Obama's Trip to India: Are Coconuts a Threat?

President Obama is embarking on a ten-day trip to India, Indonesia, South Korea and Japan tomorrow. On the schedule for his three-day stopover in India is a visit tomorrow to the Gandhi museum in Mumbai.

In addition to all the other security risks that come with a presidential visit, that visit adds a rather unique risk: The falling coconut. The fruit has been known to injure and even kill people when it falls from trees.

For that reason, as the BBC reports, officials cut down the coconuts from the area around the museum.

"We told the authorities to remove the dry coconuts from trees near the building. Why take a chance?" the museum's executive secretary told the BBC.

Asked about the report by CBS News' Bill Plante this morning, White House Press Secretary Robert Gibbs said, "How am I supposed to take that seriously?"

"You know what, Knoller called ahead," Gibbs added. "He's gonna be making coconut Slurpees."

That joke from Gibbs was a reference to another CBS News correspondent, Mark Knoller, who raised the idea of a "Slurpee Summit" on October 8th in a storyon how often the president cast Republicans as feckless Slurpee sippers.

The story caught the attention of the press corps, and this morning a reporter asked Gibbs if Mr. Obama would serve Slurpees to Congressional leaders when they come to the White House November 18th.

Gibbs referenced the president's comments at his press conference yesterday where he called Slurpee's "delicious drinks" and said he liked the idea of a Slurpee Summit.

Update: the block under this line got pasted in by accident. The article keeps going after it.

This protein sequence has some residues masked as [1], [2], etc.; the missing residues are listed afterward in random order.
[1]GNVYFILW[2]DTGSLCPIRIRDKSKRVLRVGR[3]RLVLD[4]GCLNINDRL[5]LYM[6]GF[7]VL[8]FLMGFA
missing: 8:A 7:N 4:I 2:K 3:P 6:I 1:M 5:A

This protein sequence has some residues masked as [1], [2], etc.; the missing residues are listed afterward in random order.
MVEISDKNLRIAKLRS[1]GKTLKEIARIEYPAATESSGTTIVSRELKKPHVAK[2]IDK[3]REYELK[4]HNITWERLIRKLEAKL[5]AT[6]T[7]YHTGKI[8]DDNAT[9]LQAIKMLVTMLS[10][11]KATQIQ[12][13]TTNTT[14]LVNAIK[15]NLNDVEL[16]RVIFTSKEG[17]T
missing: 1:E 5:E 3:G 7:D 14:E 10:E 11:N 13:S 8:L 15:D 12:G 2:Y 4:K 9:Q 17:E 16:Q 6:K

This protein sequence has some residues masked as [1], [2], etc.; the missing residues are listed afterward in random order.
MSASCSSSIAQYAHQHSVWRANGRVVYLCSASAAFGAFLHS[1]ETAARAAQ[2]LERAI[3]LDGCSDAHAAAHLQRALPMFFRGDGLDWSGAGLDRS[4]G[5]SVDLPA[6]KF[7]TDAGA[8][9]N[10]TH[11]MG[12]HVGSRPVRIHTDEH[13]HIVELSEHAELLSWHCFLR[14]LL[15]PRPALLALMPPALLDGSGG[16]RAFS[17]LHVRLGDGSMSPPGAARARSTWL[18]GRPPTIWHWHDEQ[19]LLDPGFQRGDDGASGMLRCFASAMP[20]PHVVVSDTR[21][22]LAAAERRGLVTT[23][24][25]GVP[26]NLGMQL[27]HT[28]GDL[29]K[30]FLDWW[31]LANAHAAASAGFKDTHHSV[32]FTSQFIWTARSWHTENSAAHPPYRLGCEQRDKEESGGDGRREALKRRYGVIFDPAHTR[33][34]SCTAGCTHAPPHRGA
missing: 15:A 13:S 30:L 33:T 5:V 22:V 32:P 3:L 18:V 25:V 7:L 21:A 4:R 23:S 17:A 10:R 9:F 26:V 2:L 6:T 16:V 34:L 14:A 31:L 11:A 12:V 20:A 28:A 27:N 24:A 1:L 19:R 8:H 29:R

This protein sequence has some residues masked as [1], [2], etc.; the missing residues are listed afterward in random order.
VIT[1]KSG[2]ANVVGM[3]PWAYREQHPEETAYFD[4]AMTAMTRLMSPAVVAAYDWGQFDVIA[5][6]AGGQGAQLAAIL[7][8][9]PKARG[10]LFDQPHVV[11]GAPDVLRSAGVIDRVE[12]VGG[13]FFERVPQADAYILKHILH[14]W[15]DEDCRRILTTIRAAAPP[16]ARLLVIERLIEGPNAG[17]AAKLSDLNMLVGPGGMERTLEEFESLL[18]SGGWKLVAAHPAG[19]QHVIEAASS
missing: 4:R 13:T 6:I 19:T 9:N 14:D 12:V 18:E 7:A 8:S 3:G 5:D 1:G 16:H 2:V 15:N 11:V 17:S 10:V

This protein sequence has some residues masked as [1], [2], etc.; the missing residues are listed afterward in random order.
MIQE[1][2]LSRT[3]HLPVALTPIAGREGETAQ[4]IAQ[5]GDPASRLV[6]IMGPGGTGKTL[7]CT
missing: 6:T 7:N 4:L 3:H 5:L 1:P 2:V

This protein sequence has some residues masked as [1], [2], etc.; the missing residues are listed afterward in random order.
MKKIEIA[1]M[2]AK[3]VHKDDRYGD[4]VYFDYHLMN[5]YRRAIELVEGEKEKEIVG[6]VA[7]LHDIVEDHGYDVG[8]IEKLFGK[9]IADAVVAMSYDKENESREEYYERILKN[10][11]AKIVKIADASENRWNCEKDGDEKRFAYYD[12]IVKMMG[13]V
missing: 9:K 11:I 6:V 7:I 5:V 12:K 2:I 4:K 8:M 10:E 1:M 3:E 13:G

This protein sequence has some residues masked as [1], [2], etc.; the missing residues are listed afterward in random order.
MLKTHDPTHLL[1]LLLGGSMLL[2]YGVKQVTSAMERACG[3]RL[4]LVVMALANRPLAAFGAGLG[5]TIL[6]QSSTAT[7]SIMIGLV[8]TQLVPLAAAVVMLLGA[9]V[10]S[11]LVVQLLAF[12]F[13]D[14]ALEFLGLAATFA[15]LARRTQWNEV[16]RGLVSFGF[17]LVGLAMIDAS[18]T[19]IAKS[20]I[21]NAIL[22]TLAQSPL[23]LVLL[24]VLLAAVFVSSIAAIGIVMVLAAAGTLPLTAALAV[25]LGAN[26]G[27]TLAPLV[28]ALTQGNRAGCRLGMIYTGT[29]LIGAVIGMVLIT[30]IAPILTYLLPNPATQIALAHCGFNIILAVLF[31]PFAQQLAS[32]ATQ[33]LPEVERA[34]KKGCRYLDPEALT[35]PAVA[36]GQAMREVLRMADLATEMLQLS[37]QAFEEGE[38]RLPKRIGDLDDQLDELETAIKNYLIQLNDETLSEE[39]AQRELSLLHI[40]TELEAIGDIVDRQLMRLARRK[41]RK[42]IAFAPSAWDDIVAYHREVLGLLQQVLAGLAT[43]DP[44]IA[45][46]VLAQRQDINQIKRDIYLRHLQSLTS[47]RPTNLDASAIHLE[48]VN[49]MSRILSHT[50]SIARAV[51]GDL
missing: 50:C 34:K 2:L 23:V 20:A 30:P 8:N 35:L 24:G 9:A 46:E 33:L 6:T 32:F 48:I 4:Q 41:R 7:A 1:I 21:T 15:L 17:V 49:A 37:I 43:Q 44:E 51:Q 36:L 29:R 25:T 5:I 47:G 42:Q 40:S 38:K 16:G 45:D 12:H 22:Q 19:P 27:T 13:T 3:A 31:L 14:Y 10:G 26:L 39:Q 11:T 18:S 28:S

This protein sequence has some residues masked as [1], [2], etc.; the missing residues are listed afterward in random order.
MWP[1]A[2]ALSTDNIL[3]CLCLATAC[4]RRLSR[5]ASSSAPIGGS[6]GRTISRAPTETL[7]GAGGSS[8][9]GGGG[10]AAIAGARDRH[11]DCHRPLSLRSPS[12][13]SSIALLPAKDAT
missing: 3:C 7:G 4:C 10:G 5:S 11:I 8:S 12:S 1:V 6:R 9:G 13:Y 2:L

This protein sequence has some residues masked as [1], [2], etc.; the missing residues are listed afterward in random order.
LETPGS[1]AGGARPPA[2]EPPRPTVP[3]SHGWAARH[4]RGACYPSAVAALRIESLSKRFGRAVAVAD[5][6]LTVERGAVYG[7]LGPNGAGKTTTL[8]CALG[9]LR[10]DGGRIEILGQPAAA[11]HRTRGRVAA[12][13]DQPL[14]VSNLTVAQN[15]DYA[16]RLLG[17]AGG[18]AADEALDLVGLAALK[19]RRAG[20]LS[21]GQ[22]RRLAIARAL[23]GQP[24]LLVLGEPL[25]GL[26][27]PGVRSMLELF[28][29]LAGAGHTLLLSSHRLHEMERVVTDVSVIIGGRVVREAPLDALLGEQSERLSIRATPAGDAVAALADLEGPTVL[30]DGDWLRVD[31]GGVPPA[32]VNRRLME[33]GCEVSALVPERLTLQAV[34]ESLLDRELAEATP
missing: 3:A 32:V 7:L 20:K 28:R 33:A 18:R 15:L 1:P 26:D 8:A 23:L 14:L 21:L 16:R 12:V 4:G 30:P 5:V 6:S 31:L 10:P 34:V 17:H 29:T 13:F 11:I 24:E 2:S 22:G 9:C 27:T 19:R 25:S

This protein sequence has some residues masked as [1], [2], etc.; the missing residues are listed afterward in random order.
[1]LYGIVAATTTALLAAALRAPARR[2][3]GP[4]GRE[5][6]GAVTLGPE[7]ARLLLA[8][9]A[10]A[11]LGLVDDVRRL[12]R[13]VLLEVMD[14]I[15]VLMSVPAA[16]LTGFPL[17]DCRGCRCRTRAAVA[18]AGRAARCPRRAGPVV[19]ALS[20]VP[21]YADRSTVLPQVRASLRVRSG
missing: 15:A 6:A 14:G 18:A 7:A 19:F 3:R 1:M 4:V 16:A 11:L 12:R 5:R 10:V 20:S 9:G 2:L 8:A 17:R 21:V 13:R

"If you haven't bought 7-Eleven stock, Knoller, I'm just saying," Gibbs said. (Knoller later noted that it wouldn't be appropriate for a reporter to buy stock in a company he was writing about.)

According to the Telegraph newspaper, coconuts aren't the only unconventional hazard for the president to watch out for in India: New Dehli police are deploying "monkey catchers" to "shield from an invasion by the city's most persistent threat - monkeys," according to the newspaper.

"Tribes of the red-bottomed bhandar monkeys regularly overrun government office compounds, bite through expensive computer cables, attack people carrying food and cause general mayhem," writes the Telegraph. "Local newspapers regularly report the latest victims of the 'monkey menace' but while officials are usually reluctant to take action against them - they symbolize the Hindu monkey God Hanuman - this time they are taking no chances."


Brian Montopoli is a political reporter for CBSNews.com. You can read more of his posts here. Follow Hotsheet on Facebook and Twitter.

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